The Salina Journal from Salina, Kansas on March 31, 1985 · Page 12
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The Salina Journal from Salina, Kansas · Page 12

Salina, Kansas
Issue Date:
Sunday, March 31, 1985
Page 12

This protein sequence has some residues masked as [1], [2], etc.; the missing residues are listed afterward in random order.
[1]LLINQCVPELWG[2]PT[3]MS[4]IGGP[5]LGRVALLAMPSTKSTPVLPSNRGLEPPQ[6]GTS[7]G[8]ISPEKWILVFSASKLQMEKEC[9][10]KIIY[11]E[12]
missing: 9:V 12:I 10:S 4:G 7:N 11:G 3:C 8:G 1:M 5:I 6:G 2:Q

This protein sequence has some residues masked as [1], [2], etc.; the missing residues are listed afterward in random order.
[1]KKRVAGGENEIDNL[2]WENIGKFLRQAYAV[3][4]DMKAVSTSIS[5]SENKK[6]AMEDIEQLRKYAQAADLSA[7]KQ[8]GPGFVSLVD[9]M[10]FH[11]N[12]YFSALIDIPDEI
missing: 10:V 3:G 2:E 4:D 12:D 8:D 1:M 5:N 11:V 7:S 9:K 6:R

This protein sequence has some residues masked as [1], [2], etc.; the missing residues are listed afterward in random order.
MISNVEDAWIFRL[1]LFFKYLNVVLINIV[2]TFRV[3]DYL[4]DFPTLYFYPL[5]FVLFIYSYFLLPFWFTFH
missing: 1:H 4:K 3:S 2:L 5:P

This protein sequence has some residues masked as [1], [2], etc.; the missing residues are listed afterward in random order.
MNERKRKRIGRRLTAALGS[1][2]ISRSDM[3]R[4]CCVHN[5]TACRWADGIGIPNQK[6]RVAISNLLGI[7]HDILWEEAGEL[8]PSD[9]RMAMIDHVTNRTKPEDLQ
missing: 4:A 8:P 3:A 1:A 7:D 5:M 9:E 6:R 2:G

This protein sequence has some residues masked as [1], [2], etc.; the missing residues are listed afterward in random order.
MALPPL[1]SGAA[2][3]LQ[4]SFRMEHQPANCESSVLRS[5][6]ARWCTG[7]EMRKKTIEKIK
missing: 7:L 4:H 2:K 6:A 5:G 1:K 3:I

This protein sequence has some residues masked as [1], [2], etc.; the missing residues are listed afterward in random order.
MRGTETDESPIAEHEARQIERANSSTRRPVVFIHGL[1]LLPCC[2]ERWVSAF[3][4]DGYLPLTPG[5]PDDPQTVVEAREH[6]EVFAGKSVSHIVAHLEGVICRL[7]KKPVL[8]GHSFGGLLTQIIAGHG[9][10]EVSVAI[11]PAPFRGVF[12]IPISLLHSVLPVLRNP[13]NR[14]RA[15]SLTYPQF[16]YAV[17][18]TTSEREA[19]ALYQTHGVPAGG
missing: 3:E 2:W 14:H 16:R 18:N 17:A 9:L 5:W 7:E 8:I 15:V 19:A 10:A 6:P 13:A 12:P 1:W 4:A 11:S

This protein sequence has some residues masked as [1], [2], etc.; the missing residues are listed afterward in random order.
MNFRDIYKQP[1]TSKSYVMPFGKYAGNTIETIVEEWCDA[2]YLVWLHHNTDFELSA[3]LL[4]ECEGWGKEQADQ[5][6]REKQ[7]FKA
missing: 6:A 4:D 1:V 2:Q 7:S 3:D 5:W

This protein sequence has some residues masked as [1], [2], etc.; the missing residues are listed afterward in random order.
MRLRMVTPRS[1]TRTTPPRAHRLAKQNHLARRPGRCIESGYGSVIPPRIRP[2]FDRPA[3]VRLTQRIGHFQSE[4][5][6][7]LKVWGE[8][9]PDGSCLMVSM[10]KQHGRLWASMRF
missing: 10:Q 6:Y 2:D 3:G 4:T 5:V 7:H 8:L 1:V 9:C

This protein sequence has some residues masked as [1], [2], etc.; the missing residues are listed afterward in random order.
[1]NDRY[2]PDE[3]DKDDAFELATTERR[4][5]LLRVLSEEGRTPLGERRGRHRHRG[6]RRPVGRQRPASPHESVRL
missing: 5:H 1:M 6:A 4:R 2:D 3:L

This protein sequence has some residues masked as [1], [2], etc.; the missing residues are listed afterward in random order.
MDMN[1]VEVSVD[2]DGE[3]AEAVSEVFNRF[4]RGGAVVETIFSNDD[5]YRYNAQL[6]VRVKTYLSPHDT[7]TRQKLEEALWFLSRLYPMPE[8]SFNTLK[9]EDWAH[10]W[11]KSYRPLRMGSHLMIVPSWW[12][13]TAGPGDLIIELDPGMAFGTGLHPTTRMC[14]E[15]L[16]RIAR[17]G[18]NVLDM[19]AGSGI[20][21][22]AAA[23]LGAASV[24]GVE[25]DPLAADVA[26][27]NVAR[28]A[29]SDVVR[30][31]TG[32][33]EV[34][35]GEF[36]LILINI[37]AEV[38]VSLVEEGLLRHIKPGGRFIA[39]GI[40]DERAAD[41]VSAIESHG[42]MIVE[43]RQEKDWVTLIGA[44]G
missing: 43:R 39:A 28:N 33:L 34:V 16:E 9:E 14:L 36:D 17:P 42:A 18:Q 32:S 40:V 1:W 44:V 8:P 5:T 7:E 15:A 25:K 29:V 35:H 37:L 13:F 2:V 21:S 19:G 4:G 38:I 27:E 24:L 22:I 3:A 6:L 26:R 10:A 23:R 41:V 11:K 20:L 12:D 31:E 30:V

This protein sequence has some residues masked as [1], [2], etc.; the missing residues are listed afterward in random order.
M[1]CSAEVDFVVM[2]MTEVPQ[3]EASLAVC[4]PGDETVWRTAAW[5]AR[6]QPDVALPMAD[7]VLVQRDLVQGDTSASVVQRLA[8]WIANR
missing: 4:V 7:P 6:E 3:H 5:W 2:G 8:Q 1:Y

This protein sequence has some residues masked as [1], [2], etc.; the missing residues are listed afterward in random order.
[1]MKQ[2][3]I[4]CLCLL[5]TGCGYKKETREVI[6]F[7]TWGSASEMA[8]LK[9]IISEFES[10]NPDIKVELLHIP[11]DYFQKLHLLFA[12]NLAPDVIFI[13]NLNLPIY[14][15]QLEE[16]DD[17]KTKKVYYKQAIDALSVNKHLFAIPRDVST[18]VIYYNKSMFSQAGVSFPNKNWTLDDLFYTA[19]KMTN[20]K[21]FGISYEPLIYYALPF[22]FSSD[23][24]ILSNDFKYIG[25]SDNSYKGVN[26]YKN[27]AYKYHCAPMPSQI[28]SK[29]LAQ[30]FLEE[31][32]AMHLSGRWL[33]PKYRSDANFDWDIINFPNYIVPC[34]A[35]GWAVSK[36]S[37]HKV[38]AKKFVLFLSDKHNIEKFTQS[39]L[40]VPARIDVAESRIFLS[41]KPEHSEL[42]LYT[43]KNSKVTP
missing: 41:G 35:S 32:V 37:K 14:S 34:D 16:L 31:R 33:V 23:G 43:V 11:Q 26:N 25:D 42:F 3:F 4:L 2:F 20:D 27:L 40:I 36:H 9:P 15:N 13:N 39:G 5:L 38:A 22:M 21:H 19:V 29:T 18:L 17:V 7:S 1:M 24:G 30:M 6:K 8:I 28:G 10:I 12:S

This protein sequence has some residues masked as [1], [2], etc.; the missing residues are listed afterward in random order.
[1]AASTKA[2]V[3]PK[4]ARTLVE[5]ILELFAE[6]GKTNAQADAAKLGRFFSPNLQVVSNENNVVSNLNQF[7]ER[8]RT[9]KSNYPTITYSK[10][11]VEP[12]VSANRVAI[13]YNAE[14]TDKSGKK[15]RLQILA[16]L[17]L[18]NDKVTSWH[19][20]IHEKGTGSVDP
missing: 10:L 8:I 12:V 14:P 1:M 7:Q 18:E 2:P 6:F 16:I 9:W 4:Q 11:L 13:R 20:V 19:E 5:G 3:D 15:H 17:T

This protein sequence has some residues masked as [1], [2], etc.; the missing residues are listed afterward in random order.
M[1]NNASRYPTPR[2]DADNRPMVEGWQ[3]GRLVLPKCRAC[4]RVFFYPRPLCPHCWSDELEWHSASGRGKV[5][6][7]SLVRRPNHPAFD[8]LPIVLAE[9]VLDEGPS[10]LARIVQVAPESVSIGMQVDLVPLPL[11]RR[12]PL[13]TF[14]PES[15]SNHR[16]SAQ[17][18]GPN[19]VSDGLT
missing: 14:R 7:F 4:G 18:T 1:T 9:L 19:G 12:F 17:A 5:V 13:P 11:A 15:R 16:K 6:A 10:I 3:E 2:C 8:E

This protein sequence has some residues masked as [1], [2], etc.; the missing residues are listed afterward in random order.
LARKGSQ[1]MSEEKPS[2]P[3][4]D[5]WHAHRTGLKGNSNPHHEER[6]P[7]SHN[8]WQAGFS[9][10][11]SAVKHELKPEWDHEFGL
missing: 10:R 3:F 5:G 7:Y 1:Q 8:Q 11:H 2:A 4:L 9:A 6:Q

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, Sports The Salina Journal Sunday, March 31, 1985 Page 13 Georgetown, Villanova reach title game Hoyas' defense too much for St. John's to handle :LEXINGTON, Ky. Georgetown's defense claimed another victim, and the Hoyas moved within one victory Saturday of their second straight national basketball championship. Making a habit of shutting down opposing stars, Georgetown limited St. John's All-America, Chris Mullin, to a season-low eight points and just three second-half shots in a 7759, romp in the NCAA semifinals. The defending-champion Hoyas, ranked No. 1, now face another Big East rival, Villanova, in Monday night's championship game. Villanova, already a two-time loser to Georgetown this season, beat Memphis State 52-45 in the other semifinal. Mullin, a 6-foot-6 guard who is the leading scorer in St. John's history with 2,440 points, saw his string of 101 consecutive double-figure games end at the worst possible time for the third-ranked Redmen. Sophomore Reggie Williams, with 20 points, and 7-foot All-America Patrick Ewing, 16 points, paced 35-2 Georgetown to its 17th straight victory and third straight over St. John's. "When a club executes as well as they do and plays at such a level of proficiency, there is really nothing you can do," said Lou Carnesecca, coach of 31-4 St. John's. Hoyas coach John Thompson is seeking to have the first team to win consecutive titles since UCLA ended its seven-year dynasty in 1973. "I thought I was rid of the Big East when we came to the national tournament," Thompson said. "Chris Mullin is one of the greatest players I've had a chance to coach against. We take pride in our defense, but he presents more problems to our defense. The Hoyas used a box-and-one defense against Mullin, who entered the contest with a 25.5 scoring average in NCAA tournament play. While the rest of the Hoyas played zone, David Wingate chased Mullin. "We tried to deny Mullin the ball," Thompson said. The St. John's star, who also is the Redmen's leading assist-maker, had only one assist and connected on four of eight shots from the field. "They played the box-and-one like that the last three games, and it's been a factor the last three games," Mullin said. "That's why they've Come out on top three times this season. "Theirs is possibly the toughest ST. JOHN'S (59) Berry Glass Wennington Mullin Moses Jackson Jones Stewart Bross Shurlna Cornegy Team R*bt Totals tg 4 4 4 4 3 3 1 0 0 0 0 23 fga 8 4 7 8 7 4 4 0 0 0 0 42 It 4 5 4 0 0 0 0 0 0 0 0 13 fta 5 7 5 0 0 2 0 0 0 0 0 19 r 6 2 5 5 1 2 2 0 0 0 1 0 24 a 3 0 0 1 2 5 1 0 0 0 0 12 P» 4 4 2 2 3 1 1 2 1 0 0 20 ots 12 13 12 8 6 6 2 0 0 0 0 59 GEORGETOWN (77) Martin Williams Ewing Wingate Jackson Broadnax Dalton Mateen McDonald lockhart Hlghsmlth Floyd Team Rebs Totali St. John's Georgetown A— 23,135 fg 4 8 7 3 2 3 2 0 0 0 0 0 29 fga 6 15 12 8 5 4 2 1 1 0 1 0 57 ft 4 4 2 6 0 3 0 0 0 0 0 0 19 fta 4 4 4 8 0 4 0 0 0 0 0 0 24 t 7 4 5 6 0 3 1 0 1 0 1 1 0 29 a 0 2 2 2 11 1 0 0 0 0 0 0 18 28 32 P< 4 1 4 2 4 0 3 0 0 0 0 0 IB pts 12 20 16 12 4 9 4 0 0 0 0 0 77 31—59 45—77 defense to penetrate against. It gets frustrating. If I can, I just try to keep my man occupied. It may not look like I'm doing anything, but I'm trying." Georgetown led 32-28 at halftime but pulled away with the first seven points in the second half. The Hoyas, Big East tournament champions, led 53-39 with 12:02 to play and were ahead 62-48 with 6:22 left. "Georgetown is a great team," St. John's 7-0 Bill Wennington said. "It just happens that they came along at the same time we did. We have a good team, a great team, too. We can play with the best teams. Unfortunately, we did." Williams, a slender 6-7 swingman, hit eight of 15 shots, either from the outside or breaks to the basket. Ewing hit seven of 12 shots and grabbed five rebounds, none until the second half. He played only 12 minutes in the first half after picking up two personal fouls. Wennington said he thought Georgetown-Villanova will be a good matchup. "I think if Villanova plays like they did today, taking the ball inside the way they did, they can get some people into foul trouble and make a ball game out of it," he said. "(Ed) Pinckney really played well today and he should be a factor." After opening up the second half with its seven-point string, Georgetown then took off, and the Redmen never got any closer than nine points, the last time at 47-38 on a Mike Moses jumper. With about 12 minutes to play, (See Hoyas, Page IS) Thompson wants one more victory, then ... LEXINGTON, Ky. (AP) - No offense to the folks of this Bluegrass town, but Georgetown Coach John Thompson says he won't be happy until he's on his way home with one more victory. "It's a little early to be pleased," he said. "There is one more ball- game to be played. I get pleased after we are out of here. I get some rest, too." Thompson had just watched his Hoyas destroy Big East rival St. John's, 77-59, Saturday to move into the championship game of the NCAA basketball tournament — the third title-game appearance in four years for the defending champs. On the way to Monday night's matchup with another Big east team, Villanova, Georgetown displayed a defense so ferocious that it held Chris Mullin, the Redmen's Ail-American guard, to just eight points — breaking a string of 101 games in which Mullin had scored in double figures. Sophomore Reggie Williams led the Hoyas with 20 points, while Patrick Ewing scored 16 and Bill Martin and Dave Wingate chipped in 12 each. But Wingate's biggest contribution was as the chaser on Mullin in Georgetown's box-and-one defense. "I just tried not to let him handle the ball, just trying to deny him the ball — therefore it made a problem for them to get the ball to (Walter) Berry and (Bill) Wennington," Wingate said. "It was a one-on-one defense and if he goes inside, we all try to pick him up ... once you take your eyes off him, he will burn you." Thompson was not ready to heap praise on his team, despite the lopsided victory. "I saw a lot of things we messed up in," he said. But the coach, whose disciplinarian appraoch has turned Georgetown's basketball program from doormat to dominant, conceded he watched from a special perspective. "... it is very hard for me. I tend to be very pessimistic," he said. "In the summer, when I look back at the films, I tend to appreciate my teams a lot better." "I heard Villanova was expected to get beaten very badly by Memphis," Thompson added. "Somebody forgot to tell Villanova they don't belong here. I don't expect to walk out on the floor and pick up a trophy." Thompson did open his news conference by commenting he was "somewhat pleased" to see four of his Hoyas score in double figures. Coach Lou Carnesecca was much more impressed. "We've played them four times now and lost three of those, which makes me a pretty good judge," said Carnesecca. "I would have to compare them to the great teams of San Francisco with Bill Russell, the great Kentucky teams of the past with Groza and that crowd and Phillips, Robey and Macy, the UCLA clubs and, of course, the Indiana team with the five pros. "We tried everything against them ... it just didn't work." Foul trouble eliminates Memphis St. LEXINGTON, Ky. (AP) - Villanova proved that on its road to the NCAA championship game, big means "Big East" rather than "big men." The Wildcats drove taller Memphis State to distraction and drove two of the Tigers' big men — Keith Lee and William Bedford — to the bench with foul trouble Saturday, then took control of the boards and rode Dwayne McClain's 19 points to a 52-45 victory for a spot in Monday night's title game. "When Keith Lee fouled out," McClain said, "we stopped and took a deep breath." Lee fouled out with 10:21 remaining and Villanova in front, while Bedford played most of the second half with four fouls. Now, it will be an all-Big East affair for the national championship, against Georgetown, the first all- conference final since the 1976 meeting of two Big Ten teams, when Indiana beat Michigan 86-68. Dana Kirk, the Memphis State coach, said he didn't want to complain about the officiating — but then he complined: "I'm not griping, I know there's no Big East intimidation, but it had an effect on the referees a little bit." And Baskerville Holmes, Memphis State's 6-foot-7 junior forward, mused: "They were calling a lot of 'touch' fouls. They say the Big East is a rough conference. If it's such a Georgetown's Patrick Ewing towers over Walter Berry of St. John's (21) Saturday during semifinal action at the NCAA Basketball Championships in Lexington, Ky. Mullin, Redmen frustrated by Georgetown's rugged T)' LEXINGTON, Ky. (AP) - Chris Mullin's outstanding career came to a frustrating end in the Final Four. Mullin, St. John's all-time leading scorer and a unanimous Ail-American in his senior year, was held to eight points Saturday by a tenacious Georgetown defense as the top-ranked Hoyas defeated the third-ranked Redmen 77-59 in the NCAA semifinals. Mullin, who was covered with a box-and-one defense, had a string of 101 consecutive double-figure games snapped and he was held to less than 10 points for just the fifth time in 125 collegiate games. "It's the toughest defense to face and it's kind of frustrating," said Mullin, who took just three shots in the second half. "All you can do is keep moving, keep my man occupied. "We definitely anticipated the box-and-one tonight, it's been successful for them all season and they really didn't do anything different this time. It's been a factor the last three games, that's why they've come out on top three times this season." The Georgetown player who was assigned the task of covering Mullin was junior David Wingate, who shadowed Mullin wherever he went, even facing away from the ball when it wasn't in Mullin's hands. A 10-2 Georgetown lead forced St. John's Coach Lou Carnesecca to call a time out with 16:21 remaining in the first half, and Mullin had not yet touched the ball. "That's exactly why I called it," Carnesecca said of the timeout. "I wanted the ball to get in Mullin's hands. We tried to set better screens but they defend so well. Chris has had box-and-ones for four years but they just did it so well today." Mullin finished with four field St. John's coach Lou Carnesecca consoles two of his players Saturday as the Redmen dropped a 77-59 decision to Georgetown in the NCAA Championship semifinals. goals in eight attempts and did not make a trip to the free throw line, just the seventh game in his career that that has happened. "They didn't do anything different than the way they played it the last three times," Mullin said of the Redmen's previous three meetings VILLANOVA (52) Pressley AAcCloin Pinckney Wilbur McLain Jensen Plonsky Everson Team Rebs Totals fg i 6 3 0 2 3 1 0 16 fga 8 9 7 2 5 6 1 0 38 ft 1 7 6 0 5 0 1 0 20 fta 2 7 9 0 5 0 3 0 26 r 6 4 9 1 2 4 0 0 1 27 a 1 2 1 0 2 1 2 0 9 P» 3 4 3 1 1 0 1 0 13 pts 3 19 12 0 9 6 3 0 52 MEMPHIS STATE (45) Lee Holmes Bedford Askew Turner Bailey Becton Boyd Wilfong Team Rebs Totals Villanova fg 3 4 4 1 5 1 1 0 0 19 fga 9 8 9 3 13 1 4 2 1 50 ft 4 0 0 0 1 0 2 0 0 7 fta 4 0 0 1 2 0 2 0 0 9 r 7 2 7 7 4 0 5 0 1 1 34 Memphis State o 1 0 0 7 3 0 1 0 0 12 23 23 P» 5 5 4 2 3 • 2 1 0 1 23 pts 10 8 8 2 11 2 4 0 0 45 29—52 22—45 with the Hoyas. "It's been effective the last three games. It did cut down on my scoring a whole lot and it did cut down on my passing." Mullin, who finished with just one assist, scored 20, 21 and 25 points in the previous three meetings with Georgetown. rough conference, why did they call all those little fouls?" Five of those fouls were called against the very physical Lee, a bruising 6-10 Ail-American forward who blew hot and cold throughout the tournament and had been in foul trouble all along the road to Lexington. Against Pennsylvania, he had eight points and four fouls. Against Alabama-Birmingham, he fouled out with 28 points. Against Boston College, he had eight points and four fouls. Against Oklahoma, he had 23 points and four fouls. Against Villanova, he had 10 points and fouled out with more than a quarter of the game remaining. And when he wasn't riding the bench with his fouls, Beford was either sidelined by four or was playing gingerly under the basket. "You keep playing," Lee said. "You go out and play your game and don't worry how many fouls you have. I don't change my game. What am I going to change it for? The refs do the best they can. They call the game. "You go out and play. You go after the ball wherever it is." And that's what sent Lee to the bench for the final time in his college career. He fouled out when he made a grab for a loose ball that Harold Pressley had slapped away from him. Lee wound up hitting McClain instead. Out went Lee and in came the 7-0 Bedford and his four fouls. He had to lay back while Villanva flooded the lane with drives and passes. "Our emphasis was to get them in as much foul trouble as possible," said center Ed Pinckney, at 6-9 Villanova's biggest starter. "We tried to take the ball to them as much as we could. "We knew Keith Lee had been in foul trouble throughout the tournament. We tried to take the ball to him as much as we could, to keep him out of the game as much as we could. We tried as much as we (See Villanova, Page 14)